Once you give birth, the linea alba can bounce back into place like a rubber band. But when the tissue loses its elasticity from being overstretched, the gap in your ab muscles will not close as much as it should. That’s diastasis recti.

While this issue is most common in pregnant and postpartum women, it can also affect men, infants, and children.

Symptoms of Diastasis Recti

Most people have diastasis recti during pregnancy but don’t notice symptoms until after delivery. The most obvious sign is a visible bulge or “pooch” that protrudes just above or below your belly button.

Other symptoms may include:

  • Doming or coning when you contract your ab muscles

  • Softness and a jelly-like feeling around your belly button

  • Weakness in your ab muscles

  • Lower back pain

  • Pelvic or hip pain

  • Difficulty lifting objects, walking, or doing everyday activities

  • Posture issues

  • Leaking urine (urinary incontinence)

Diastasis Recti Risk Factors

Pregnant women are more likely to develop diastasis recti if they: 

  • Are pregnant with twins, triplets, or multiples

  • Are petite or have a small stature

  • Are pregnant later in life

  • Have had more than one pregnancy

  • Have had diastasis recti with a previous pregnancy

  • Have weakened abdominal muscles

  • Have other conditions like umbilical hernia or pelvic instability

Physical Therapy to Help Heal Diastasis Recti

Exercise is often the first step to treating diastasis recti. It can help lessen the separation between ab muscles and ease symptoms. “Current research shows that the most important factor in healing diastasis recti is creating tension through the gap,” says Kandis Daroski, PT, DPT, a Hinge Health pelvic floor physical therapist (PT). “That means focusing on exercises that strengthen and coordinate deep core muscles to better support the area of the ab separation.”   Healing your diastasis recti after childbirth is as much about knowing what not to do as what to do. Certain exercises (like sit-ups or planks) that put pressure on your abdominal muscles before they’re fully healed can make your abdominal separation worse. Similarly, performing everyday movements— such as lifting your baby or getting in and out of bed —  while holding your breath or with poor ergonomics can delay healing.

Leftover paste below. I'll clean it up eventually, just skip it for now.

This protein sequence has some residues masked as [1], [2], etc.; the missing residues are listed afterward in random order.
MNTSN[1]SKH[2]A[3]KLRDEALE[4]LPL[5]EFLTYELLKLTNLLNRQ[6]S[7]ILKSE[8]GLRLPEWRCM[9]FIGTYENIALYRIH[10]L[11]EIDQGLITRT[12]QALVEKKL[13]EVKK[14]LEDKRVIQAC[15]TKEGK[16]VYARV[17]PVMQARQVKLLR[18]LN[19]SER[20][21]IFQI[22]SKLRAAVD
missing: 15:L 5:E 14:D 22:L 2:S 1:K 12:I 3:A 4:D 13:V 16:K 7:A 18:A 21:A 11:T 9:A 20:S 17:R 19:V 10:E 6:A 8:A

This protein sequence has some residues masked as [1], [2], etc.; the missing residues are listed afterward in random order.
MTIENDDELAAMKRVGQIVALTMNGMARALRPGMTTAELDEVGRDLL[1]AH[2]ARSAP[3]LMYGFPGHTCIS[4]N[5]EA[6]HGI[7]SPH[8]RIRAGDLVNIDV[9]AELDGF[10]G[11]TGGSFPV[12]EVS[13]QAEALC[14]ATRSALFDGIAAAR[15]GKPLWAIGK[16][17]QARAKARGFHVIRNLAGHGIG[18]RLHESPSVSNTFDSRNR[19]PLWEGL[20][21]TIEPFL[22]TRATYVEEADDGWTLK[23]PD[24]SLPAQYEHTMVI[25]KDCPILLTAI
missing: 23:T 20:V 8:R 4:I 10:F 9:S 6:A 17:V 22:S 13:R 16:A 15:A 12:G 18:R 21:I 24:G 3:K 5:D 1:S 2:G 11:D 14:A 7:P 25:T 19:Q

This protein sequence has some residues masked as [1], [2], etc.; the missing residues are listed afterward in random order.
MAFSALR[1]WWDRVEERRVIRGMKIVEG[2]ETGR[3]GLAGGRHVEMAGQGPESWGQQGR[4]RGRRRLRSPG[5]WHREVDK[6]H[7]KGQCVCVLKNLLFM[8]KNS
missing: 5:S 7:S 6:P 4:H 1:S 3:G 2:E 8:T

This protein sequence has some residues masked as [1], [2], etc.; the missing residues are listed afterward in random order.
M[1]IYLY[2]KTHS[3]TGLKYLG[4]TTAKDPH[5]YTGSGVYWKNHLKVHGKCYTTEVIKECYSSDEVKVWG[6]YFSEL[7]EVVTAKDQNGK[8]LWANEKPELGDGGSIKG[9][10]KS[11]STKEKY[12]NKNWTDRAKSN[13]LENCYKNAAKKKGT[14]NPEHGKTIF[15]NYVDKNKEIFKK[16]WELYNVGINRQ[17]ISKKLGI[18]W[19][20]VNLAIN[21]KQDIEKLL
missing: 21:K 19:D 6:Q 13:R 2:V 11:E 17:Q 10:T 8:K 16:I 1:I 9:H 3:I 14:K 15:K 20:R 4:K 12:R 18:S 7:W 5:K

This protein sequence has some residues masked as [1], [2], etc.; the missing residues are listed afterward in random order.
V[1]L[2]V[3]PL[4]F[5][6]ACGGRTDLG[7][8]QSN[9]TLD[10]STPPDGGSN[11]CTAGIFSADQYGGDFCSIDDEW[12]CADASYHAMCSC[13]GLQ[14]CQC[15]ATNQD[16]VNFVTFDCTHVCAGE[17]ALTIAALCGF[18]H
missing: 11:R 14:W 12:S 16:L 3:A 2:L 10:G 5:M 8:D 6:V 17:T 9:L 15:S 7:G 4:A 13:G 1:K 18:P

“It’s important to focus on exercises that strengthen and coordinate your abdominal muscles after delivery before moving on to more challenging core exercises like sit-ups or crunches,” Dr. Daroski says. A pelvic floor physical therapist can recommend a postnatal exercise program for your specific needs and teach you how to use proper body mechanics to engage deep core muscles when lifting and pushing to help promote healing. You can see a physical therapist in person or use a program like Hinge Health to access a PT via telehealth/video visit. Rarely, severe diastasis recti doesn’t improve with exercise and physical therapy and your healthcare provider may recommend surgery to repair your abdominal muscles.